Thursday 21 November 2019

'They will talk down to us'

Council delegates plan to let their feelings known to FAI board in today's meeting at HQ

FAI President Donal Conway, pictured at the recent launch of the U17 European Championships, will be in attendance at today’s meeting in Abbotstown
FAI President Donal Conway, pictured at the recent launch of the U17 European Championships, will be in attendance at today’s meeting in Abbotstown

The agenda which the 61 members of the FAI Senior Council have received for today's meeting of that body is the same as any other Council gathering.

Well, one word is different. Instead of a report by the FAI's CEO, there will be an address by the Interim CEO. Otherwise it's business as usual.

Except it's anything but. Today will be another bruising day for an association whose staff have been left "rattled" in the words of FAI official Fran Gavin.

Even the fact that today's Council meeting takes place after a visit to FAI HQ from a FIFA delegation shows the seriousness of what's about to happen, today and in the weeks leading up to the FAI AGM in July.


Today will not be a cosy chat with FIFA, who must surely be wondering if the association they are visiting today could be trusted to co-host the 2030 World Cup finals, as is the FAI's hope.

Taking out the scandals which have beset the FAI over the last two months, recent days have seen a wave of controversies hit the association.

The withdrawal of Ford as sponsor; the decision by the powerful schoolboy leagues in Dublin to revert to a traditional playing season and end the experiment with summer soccer; the last-minute postponement of last weekend's FAI Junior Cup due to a player eligibility protest; the ongoing threat of legal action by Waterford FC over the loss of their Europa League place.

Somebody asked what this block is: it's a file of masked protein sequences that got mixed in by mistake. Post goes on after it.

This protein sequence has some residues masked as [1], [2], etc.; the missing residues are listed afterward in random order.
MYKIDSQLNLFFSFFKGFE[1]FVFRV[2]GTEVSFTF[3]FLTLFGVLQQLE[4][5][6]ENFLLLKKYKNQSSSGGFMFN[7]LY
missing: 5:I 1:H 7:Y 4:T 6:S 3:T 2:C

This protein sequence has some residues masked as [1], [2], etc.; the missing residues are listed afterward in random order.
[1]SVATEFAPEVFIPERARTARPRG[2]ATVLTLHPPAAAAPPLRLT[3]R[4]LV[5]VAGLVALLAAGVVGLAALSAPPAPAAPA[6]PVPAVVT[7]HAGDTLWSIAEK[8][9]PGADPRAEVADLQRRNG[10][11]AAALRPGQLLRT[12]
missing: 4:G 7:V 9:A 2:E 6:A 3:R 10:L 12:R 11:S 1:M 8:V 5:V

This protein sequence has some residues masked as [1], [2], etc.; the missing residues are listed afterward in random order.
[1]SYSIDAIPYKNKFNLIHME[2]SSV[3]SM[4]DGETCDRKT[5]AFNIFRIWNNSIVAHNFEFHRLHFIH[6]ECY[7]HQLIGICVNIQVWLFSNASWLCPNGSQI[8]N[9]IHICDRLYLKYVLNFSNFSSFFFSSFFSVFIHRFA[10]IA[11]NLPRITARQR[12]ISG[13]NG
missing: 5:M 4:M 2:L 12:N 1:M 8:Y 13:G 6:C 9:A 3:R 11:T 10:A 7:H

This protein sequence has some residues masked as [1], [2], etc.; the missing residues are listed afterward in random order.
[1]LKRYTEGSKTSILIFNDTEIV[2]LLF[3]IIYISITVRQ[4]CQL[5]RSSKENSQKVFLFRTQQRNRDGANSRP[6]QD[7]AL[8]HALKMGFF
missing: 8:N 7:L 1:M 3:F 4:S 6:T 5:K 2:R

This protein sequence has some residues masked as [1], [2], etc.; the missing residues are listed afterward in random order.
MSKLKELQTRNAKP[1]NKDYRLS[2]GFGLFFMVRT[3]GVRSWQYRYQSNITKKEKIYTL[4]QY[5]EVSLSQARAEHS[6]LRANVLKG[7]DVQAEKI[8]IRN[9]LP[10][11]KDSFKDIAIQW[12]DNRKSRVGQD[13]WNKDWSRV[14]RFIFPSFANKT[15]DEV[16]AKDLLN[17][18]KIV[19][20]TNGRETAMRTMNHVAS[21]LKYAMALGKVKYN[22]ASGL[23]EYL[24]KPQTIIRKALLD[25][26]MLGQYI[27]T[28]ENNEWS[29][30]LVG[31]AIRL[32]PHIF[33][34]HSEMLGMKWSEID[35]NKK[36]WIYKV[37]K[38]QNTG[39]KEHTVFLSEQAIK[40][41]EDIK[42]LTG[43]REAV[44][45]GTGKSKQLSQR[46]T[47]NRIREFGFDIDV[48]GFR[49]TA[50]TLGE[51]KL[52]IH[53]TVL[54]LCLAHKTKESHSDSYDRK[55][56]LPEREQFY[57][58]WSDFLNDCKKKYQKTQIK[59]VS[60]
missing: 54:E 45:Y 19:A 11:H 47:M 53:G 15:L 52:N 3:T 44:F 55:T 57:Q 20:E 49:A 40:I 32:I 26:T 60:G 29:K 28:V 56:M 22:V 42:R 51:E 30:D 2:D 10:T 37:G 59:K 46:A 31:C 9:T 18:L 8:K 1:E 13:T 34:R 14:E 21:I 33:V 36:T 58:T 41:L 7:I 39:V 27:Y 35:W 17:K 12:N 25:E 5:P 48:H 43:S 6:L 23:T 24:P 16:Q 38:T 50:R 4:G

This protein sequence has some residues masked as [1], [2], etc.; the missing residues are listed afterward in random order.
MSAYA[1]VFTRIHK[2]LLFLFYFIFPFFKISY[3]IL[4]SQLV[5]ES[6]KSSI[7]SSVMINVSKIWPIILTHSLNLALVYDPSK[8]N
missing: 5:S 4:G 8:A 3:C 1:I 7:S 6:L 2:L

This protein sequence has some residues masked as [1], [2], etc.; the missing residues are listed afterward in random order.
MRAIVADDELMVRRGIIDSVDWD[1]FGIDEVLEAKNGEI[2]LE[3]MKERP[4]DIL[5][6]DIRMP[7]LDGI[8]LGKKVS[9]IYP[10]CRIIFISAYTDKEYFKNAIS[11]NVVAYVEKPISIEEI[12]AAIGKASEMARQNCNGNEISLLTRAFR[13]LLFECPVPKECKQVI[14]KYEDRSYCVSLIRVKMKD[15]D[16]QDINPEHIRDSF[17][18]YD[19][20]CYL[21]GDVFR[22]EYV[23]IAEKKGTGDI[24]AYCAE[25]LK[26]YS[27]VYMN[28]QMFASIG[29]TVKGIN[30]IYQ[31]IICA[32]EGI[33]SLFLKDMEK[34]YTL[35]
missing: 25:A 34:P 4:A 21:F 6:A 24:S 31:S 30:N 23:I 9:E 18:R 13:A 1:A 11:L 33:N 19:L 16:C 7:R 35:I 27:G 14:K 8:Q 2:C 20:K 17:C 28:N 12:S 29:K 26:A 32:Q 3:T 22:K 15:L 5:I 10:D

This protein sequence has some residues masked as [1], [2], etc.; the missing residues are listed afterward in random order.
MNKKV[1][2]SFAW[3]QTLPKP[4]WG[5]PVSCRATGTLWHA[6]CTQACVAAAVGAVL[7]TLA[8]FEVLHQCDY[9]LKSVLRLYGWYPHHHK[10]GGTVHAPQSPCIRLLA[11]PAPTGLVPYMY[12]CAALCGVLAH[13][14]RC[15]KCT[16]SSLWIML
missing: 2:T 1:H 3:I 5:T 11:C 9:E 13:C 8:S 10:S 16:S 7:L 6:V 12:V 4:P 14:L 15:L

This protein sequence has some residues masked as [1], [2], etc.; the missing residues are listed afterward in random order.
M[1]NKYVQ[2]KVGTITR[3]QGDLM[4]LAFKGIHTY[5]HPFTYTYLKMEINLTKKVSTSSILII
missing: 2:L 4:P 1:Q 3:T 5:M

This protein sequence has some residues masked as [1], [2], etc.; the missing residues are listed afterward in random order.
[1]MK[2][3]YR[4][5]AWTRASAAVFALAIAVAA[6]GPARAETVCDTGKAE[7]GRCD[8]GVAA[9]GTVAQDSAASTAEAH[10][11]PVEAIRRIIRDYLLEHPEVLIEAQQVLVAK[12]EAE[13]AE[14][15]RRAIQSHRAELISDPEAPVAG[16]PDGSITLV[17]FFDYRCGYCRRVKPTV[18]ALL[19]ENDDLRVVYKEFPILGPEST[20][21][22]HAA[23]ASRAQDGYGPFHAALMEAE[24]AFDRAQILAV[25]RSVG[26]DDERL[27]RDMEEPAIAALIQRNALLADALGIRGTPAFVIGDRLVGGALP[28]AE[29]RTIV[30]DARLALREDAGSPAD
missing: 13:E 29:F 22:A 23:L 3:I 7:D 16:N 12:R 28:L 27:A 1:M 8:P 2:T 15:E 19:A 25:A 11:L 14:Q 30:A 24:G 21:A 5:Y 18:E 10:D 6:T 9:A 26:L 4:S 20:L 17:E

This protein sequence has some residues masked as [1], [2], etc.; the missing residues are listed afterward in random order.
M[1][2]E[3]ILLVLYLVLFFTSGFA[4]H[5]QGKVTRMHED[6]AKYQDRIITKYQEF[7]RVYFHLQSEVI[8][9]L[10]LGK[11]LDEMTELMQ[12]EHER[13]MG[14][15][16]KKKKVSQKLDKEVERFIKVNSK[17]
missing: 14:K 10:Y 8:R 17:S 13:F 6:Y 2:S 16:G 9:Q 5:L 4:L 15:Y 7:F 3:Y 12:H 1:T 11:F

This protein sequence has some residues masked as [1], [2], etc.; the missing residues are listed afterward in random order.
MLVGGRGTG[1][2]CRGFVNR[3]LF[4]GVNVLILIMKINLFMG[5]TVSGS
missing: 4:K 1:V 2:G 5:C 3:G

Any one of those four items would, usually, be enough to trouble the FAI. All four added in together is a major problem.

But those topics thrown on the bonfire that is the public image of the FAI right now, given the far more serious issues dogging the FAI, and it's a head-spinning mess.

What will happen today when the doors close on a meeting room at FAI HQ at noon and the FAI board face the 61-strong Council?

One long-time opponent of the FAI regime, speaking ahead of today's meeting, said there could be "mayhem". Some have predicted "blood on the walls" and hope for just that.

"The people at the top table today, the FAI board, are condemned and if they don't know that they need to know it and they will be told today," one delegate said ahead of this meeting.

Others expect delaying tactics from the board. "It will all be a deflection mechanism," commented one delegate.


"The board will talk down to us. They will do exactly what they did at the Oireachtas meeting: say they can't say anything, that processes are in train and they are precluded for legal reasons from saying anything at all, they'll tell us to trust them and let the governance process complete itself. And we can't swallow that."

A sign of how serious the current board are about change, real change, will be if a proposal to have FAI critic Paul Cooke (the sole nominee for the vacant post of Honorary Treasurer) added to the FAI board today, instead of waiting 11 weeks for the AGM, is adopted.

Others will be glad to hear, at last, the voices of interim CEO Rea Walshe and President Donal Conway, the two most senior FAI officials who, in the past two months, have not spoken a single word in public, apart from FAI press releases and the FAI delegation's appalling performance at the Oireachtas, leaving football men like Mick McCarthy and Stephen Kenny to front up for the FAI while directors stayed silent.

The attendance at the FAI Council today will include officials who signed statements of support for John Delaney and some, such as Leinster FA man Gerry Gorman, still back the ex-CEO. Others will demand clarity on the reported €2million deal for Delaney on top of his salary.

"We want answers today, I just don't know if we'll get them," rued one delegate.

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